Coaching (A+): Bill Belichick and his staff juggled offensive linemen, converted a tackle to tight end, combed the wire for skill-position talent and rotated role players all over the defense. The Patriots won with great red-zone play-calling, outstanding clock management (particularly before halftime, when the Patriots always squeezed in an extra scoring drive), special teams and all the little things an injury-plagued team needs to stay competitive.
What’s Next: Two weeks of stories about Brady’s sprained ankle, then a playoff game.
Arizona Cardinals: A-
Final 2015 Record: 13-3
Offense (A): Given a fleet of dangerous receivers and stable pass protection, Carson Palmer reminded the football world why he was once mentioned in the same conversation as Tom Brady and Peyton Manning. Rocking defenses back on their heels allowed Chris Johnson (814 rushing yards before getting injured) to have his most meaningful season since the CJ2K days.
Defense (A): The Cardinals defense is one of the most unique units in the NFL. Before suffering a season-ending injury, Tyrann Mathieu (five interceptions) continued to revolutionize a hybrid slot-safety role. Deone Bucannon is a middle linebacker in a free safety’s body. Dwight Freeney has been reborn as a situational spin-move specialist. The Cardinals rarely saw a matchup they could not adjust for, and despite Mathieu’s injury, they got more dangerous as the season wore on.
Special Teams (B): Chandler Catanzaro was extremely reliable (28-of-29) inside 50 yards. Justin Bethel is one of the league’s best gunners.
Coaching (A+): The Cardinals' success is the result of a perfect mesh of organization, coaching and personnel. Bruce Arians and his staff are daring, detail-oriented and canny about putting squarish pegs like Mathieu, Bucannon and the former CJ2K in positions to excel.
What’s Next: A week off, then a home playoff game.
Kansas City Chiefs: B+
Final 2015 Record: 11-5
Offense (C+): Jamaal Charles, one of the most important non-quarterbacks in the NFL, was hurt most of the season. Jeremy Maclin (87-1,088-8) was the only downfield threat, Travis Kelce (72-875-5) the only over-the-middle threat, with second-through-fifth receivers who probably couldn’t make the Browns’ practice squad.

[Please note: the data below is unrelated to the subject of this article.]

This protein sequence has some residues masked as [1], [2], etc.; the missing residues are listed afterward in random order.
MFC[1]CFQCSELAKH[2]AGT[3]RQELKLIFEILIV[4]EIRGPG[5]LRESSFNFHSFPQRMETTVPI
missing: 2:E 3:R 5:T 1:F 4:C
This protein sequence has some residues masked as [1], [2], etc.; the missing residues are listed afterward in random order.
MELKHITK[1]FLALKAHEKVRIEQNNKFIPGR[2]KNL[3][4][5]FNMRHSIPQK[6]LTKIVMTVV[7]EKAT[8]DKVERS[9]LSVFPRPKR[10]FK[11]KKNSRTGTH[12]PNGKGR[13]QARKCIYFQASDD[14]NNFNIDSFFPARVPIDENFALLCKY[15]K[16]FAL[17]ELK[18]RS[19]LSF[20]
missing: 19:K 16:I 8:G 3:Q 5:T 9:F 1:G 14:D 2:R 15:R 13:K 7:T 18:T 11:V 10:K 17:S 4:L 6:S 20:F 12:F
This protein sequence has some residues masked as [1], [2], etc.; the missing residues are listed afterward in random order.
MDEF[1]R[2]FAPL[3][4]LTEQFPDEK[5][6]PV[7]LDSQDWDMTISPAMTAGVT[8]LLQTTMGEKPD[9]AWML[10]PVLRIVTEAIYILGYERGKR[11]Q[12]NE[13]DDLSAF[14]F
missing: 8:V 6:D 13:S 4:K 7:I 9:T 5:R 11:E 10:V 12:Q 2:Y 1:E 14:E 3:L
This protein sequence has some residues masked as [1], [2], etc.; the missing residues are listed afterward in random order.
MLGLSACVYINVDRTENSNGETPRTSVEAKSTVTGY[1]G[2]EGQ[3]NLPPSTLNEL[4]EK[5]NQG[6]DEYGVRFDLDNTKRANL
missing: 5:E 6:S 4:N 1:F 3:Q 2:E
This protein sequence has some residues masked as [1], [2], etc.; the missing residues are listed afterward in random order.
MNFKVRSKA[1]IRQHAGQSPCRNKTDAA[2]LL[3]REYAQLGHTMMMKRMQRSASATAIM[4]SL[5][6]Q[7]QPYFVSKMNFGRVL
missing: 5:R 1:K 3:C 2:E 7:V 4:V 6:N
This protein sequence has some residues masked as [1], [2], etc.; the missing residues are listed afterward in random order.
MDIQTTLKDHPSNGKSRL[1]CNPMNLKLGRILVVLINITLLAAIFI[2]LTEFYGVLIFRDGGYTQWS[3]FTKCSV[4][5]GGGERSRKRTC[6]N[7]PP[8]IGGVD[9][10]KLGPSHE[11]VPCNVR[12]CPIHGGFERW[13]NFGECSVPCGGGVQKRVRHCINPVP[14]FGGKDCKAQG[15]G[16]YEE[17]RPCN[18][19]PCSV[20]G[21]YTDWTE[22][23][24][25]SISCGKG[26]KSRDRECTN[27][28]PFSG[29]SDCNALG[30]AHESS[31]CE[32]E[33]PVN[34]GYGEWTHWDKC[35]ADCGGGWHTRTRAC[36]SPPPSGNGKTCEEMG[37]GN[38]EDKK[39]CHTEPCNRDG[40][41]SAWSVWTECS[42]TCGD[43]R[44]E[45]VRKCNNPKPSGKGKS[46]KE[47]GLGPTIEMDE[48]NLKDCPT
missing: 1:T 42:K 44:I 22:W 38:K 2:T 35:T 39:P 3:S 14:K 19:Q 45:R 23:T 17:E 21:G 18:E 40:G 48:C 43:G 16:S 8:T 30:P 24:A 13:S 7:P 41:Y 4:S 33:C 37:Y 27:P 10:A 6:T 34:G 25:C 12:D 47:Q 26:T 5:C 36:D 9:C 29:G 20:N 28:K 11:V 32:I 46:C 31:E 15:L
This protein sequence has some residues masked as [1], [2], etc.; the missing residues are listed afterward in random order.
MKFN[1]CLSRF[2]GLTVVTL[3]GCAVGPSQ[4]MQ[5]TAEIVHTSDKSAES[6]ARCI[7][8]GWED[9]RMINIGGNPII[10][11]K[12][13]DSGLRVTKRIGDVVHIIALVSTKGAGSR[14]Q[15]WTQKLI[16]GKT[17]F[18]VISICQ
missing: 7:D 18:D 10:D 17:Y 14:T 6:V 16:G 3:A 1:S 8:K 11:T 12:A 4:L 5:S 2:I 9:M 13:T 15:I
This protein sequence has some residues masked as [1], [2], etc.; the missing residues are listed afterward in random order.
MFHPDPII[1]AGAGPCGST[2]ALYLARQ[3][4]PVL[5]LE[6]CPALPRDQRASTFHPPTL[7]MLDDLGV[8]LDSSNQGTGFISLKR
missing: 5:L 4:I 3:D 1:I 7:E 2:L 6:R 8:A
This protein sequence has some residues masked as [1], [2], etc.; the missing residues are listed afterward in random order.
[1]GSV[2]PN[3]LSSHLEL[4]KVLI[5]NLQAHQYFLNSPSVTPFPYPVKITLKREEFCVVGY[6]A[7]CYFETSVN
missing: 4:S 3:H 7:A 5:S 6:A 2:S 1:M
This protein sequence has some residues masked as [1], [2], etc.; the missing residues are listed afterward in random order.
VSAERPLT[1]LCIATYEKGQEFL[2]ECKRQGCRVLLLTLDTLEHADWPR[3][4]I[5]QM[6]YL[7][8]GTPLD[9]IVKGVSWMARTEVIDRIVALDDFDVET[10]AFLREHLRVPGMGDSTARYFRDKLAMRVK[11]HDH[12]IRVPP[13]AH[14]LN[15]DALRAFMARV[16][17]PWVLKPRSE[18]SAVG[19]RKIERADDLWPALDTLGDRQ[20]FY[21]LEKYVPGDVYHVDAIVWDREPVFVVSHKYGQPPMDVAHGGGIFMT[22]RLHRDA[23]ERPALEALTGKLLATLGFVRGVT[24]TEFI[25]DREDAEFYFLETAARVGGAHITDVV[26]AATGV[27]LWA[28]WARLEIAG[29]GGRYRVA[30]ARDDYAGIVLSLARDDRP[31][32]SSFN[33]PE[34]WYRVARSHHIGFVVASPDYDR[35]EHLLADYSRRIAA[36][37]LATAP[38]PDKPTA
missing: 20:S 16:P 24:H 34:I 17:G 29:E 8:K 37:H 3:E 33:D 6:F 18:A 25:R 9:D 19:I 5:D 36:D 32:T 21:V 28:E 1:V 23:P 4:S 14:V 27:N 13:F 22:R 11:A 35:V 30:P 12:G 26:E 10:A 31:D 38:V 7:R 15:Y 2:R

The offensive line suffered so many injuries that the Chiefs once almost ran out of bodies in the middle of a game. Alex Smith remained Alex Smith. Yet, the Chiefs still kicked a lot of butt.
Defense (A): Cornerback Marcus Peters (eight interceptions, two touchdowns) should win Defensive Rookie of the Year. Justin Houston recorded 7.5 sacks before getting injured, with Tamba Hali and youngsters like Dee Ford playing well in Houston’s absence. Eric Berry provided versatility and playmaking ability, not to mention a little inspiration.
Special Teams (A): Cairo Santos was reliable to a distance of 50 yards or so. Dustin Colquitt is the Phil Mickelson of punters. The coverage and return teams were professional.
Coaching (A+): Bob Sutton’s defensive schemes were brilliant. Andy Reid’s roster management was exemplary. The Chiefs had no business remaining in contention without Charles and Houston, but Reid developed the available talent and kept everyone in position to help the team while playing within himself.
What’s Next: A winnable playoff game in Houston.
Cincinnati Bengals: B+
Final 2015 Record: 12-4
Offense (A-): When Andy Dalton was healthy, the Bengals had one of the most dangerous, diverse offenses in the NFL, with big-play capability, a two-headed running game and lots of ways to beat you in the red zone. After Dalton fractured his thumb (and Tyler Eifert suffered a concussion), the Bengals went max protect to support AJ McCarron, and everything slowed to a crawl.
Defense (B+): Geno Atkins, Carlos Dunlap and Reggie Nelson led a defense with only one real weakness: a penchant for unnecessary roughness and illegal contact penalties.
Special Teams (C+): Mike Nugent was reliable, though many of his misses came in important games. The return units had a knack for negating long returns with illegal blocks.
Coaching (B): Marvin Lewis and his staff appeared to cure the Bengals of their big-game blahs early in the year. The Bengals then reverted to tough losses every time they played a high-profile game late in the season.